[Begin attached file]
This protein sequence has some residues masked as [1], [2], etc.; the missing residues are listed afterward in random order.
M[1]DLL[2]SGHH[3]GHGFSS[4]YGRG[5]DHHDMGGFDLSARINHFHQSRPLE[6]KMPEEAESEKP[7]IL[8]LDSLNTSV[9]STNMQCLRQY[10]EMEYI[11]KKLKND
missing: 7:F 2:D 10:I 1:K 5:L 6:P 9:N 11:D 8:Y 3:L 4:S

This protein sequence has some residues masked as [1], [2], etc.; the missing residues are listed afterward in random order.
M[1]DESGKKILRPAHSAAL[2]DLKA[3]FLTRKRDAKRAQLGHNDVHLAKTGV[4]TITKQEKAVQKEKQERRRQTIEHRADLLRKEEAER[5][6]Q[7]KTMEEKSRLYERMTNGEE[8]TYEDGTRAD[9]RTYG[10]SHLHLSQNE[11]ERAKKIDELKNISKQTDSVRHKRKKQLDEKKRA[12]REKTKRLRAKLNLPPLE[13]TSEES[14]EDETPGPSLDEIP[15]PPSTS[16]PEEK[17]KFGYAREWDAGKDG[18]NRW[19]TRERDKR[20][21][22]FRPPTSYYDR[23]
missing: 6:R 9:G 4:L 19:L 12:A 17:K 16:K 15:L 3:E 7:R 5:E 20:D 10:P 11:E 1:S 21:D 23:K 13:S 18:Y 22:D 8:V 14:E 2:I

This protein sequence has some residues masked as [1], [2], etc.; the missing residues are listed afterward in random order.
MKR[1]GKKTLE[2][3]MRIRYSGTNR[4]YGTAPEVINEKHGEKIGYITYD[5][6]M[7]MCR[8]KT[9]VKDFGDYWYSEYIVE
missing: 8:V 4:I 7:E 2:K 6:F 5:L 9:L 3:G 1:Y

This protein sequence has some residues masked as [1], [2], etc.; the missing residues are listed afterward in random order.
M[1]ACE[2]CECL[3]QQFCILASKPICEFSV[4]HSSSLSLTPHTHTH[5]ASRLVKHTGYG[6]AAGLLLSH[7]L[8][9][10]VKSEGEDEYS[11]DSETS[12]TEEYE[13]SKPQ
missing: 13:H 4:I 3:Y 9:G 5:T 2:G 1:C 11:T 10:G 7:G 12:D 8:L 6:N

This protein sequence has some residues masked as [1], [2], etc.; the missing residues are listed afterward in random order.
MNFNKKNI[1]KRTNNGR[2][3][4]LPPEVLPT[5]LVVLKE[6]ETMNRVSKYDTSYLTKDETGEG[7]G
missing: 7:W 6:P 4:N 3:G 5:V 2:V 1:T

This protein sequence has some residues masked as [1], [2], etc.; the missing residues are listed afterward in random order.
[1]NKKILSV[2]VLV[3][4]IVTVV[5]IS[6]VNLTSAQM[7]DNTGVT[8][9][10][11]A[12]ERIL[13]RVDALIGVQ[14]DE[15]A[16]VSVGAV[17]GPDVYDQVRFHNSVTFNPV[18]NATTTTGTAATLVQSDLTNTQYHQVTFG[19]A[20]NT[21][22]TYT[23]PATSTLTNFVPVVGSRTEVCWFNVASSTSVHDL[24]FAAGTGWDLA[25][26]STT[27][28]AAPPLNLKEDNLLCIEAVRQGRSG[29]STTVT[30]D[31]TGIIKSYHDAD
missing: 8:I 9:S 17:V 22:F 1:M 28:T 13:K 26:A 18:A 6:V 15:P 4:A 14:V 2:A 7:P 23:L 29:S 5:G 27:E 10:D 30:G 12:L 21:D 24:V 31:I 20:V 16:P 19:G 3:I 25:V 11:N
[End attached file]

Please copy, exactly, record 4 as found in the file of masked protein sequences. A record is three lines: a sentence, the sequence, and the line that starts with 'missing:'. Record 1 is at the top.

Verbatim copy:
This protein sequence has some residues masked as [1], [2], etc.; the missing residues are listed afterward in random order.
M[1]ACE[2]CECL[3]QQFCILASKPICEFSV[4]HSSSLSLTPHTHTH[5]ASRLVKHTGYG[6]AAGLLLSH[7]L[8][9][10]VKSEGEDEYS[11]DSETS[12]TEEYE[13]SKPQ
missing: 13:H 4:I 3:Y 9:G 5:T 2:G 1:C 11:T 10:G 7:G 12:D 8:L 6:N